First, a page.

* NEW YORK TIMES BESTSELLER
* Winner of the 2014 Samuel Johnson Prize
* Named the Costa Book of the Year
* #1 best-seller in the UK
When Helen Macdonald's father died suddenly on a London street, she was devastated. An experienced falconer; Helen had been captivated by hawks since childhood; she'd never before been tempted to train one of the most vicious predators, the goshawk. But in her grief, she saw that the goshawk's fierce and feral temperament mirrored her own. Resolving to purchase and raise the deadly creature as a means to cope with her loss, she adopted Mabel, and turned to the guidance of The Once and Future King author T.H. White's chronicle The Goshawk to begin her challenging endeavor. Projecting herself "in the hawk's wild mind to tame her" tested the limits of Macdonald's humanity and changed her life.
Heart-wrenching and humorous, this book is an unflinching account of bereavement and a unique look at the magnetism of an extraordinary beast, with a parallel examination of a legendary writer's eccentric falconry. Obsession, madness, memory, myth, and history combine to achieve a distinctive blend of nature writing and memoir from an outstanding literary innovator.
APPLE BOOKS REVIEW
Crushed by grief for her beloved father, Helen Macdonald undertakes a seemingly unrelated project: to tame a goshawk, a large bird of prey known for its ferociousness. Like her quest, Macdonald’s memoir is breathtakingly original. Alongside stunning descriptions of the natural world and fearless revelations about her emotional state, Macdonald contemplates her affinity for birdwatching and troubled British fantasy writer T. H. White, an amateur falconer. We got goosebumps reading H Is for Hawk, a haunting tribute to the cycle of life and loss.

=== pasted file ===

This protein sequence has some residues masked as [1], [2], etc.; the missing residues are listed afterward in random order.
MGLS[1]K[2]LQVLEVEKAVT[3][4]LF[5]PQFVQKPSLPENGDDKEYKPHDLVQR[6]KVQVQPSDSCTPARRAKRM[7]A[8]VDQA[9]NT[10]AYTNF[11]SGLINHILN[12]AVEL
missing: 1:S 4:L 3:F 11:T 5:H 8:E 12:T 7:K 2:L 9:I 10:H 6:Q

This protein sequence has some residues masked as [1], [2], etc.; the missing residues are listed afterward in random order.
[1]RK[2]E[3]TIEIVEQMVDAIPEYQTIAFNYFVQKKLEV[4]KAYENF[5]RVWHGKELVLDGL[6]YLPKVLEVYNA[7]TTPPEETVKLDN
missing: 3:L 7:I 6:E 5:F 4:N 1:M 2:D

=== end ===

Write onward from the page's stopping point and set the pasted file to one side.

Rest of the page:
In this elegant synthesis of memoir and literary sleuthing, an English academic finds that training a young goshawk helps her through her grief over the death of her father. With her three-year fellowship at the University of Cambridge nearly over, Macdonald, a trained falconer, rediscovers a favorite book of her childhood, T.H. White's The Goshawk (1951), in which White, author of The Once and Future King, recounts his mostly failed but illuminating attempts at training a goshawk, one of the most magnificent and deadly raptors. Macdonald secures her own goshawk, which she names Mabel, and the fierce wildness of the young bird soothes her sense of being broken by her father's untimely death. The book moves from White's frustration at training his bird to Macdonald's sure, deliberate efforts to get Mabel to fly to her. She identifies so strongly with her goshawk that she feels at one with the creature. Macdonald writes, "I shared, too, desire to escape to the wild, a desire that can rip away all human softness and leave you stranded in a world of savage, courteous despair." The author plunges into the archaic terminology of falconry and examines its alleged gendered biases; she finds comfort in the "invisibility" of being the trainer, a role she undertook as a child obsessed with watching birds and animals in nature. Macdonald describes in beautiful, thoughtful prose how she comes to terms with death in new and startling ways as a result of her experiences with the goshawk.
Customer ReviewsSee All
"H is for Hawk"
Helen McDonald is clearly a gifted writer and lover of Goshawks and other creatures. Her incite and sharing of her grief after her Father's death are a view into the portal of Grief.
But even though her Father was a photographer of note, there are no photographs to go with her book! Why?
I was willing to purchase the hardback and was very disappointed to flip through and find only print. There are so many of us who will never fly a Goshawk or even know the pleasure and joy that having one may bring. Also, the various tools of Falconry would have made for interesting inclusion.
Part memoir, part how-to, part biography of another writer, Macdonald creates a vivid, riveting exploration of the long slog from grief to healing. Unsparing in detail about her despair over the passing of her father or the sight of her hawk eating a fresh kill, she manages to weave genres in one book, deftly working every thread toward a satisfying conclusion. She compares her life and her passion for hawking with the life and same passion of T.H. White, author of The Once and Future King, providing blunt, sympathetic insight into a tortured man. His blunders in hawking and sad, solitary nature mirror hers and also act as a foil for her eventual rebirth. Intelligent, literate and raw, both factual and deeply moving. I have not loved a book so much in years.
H is for Hawk
Boring. Extremely boring. The author seems to be in love with her own angst.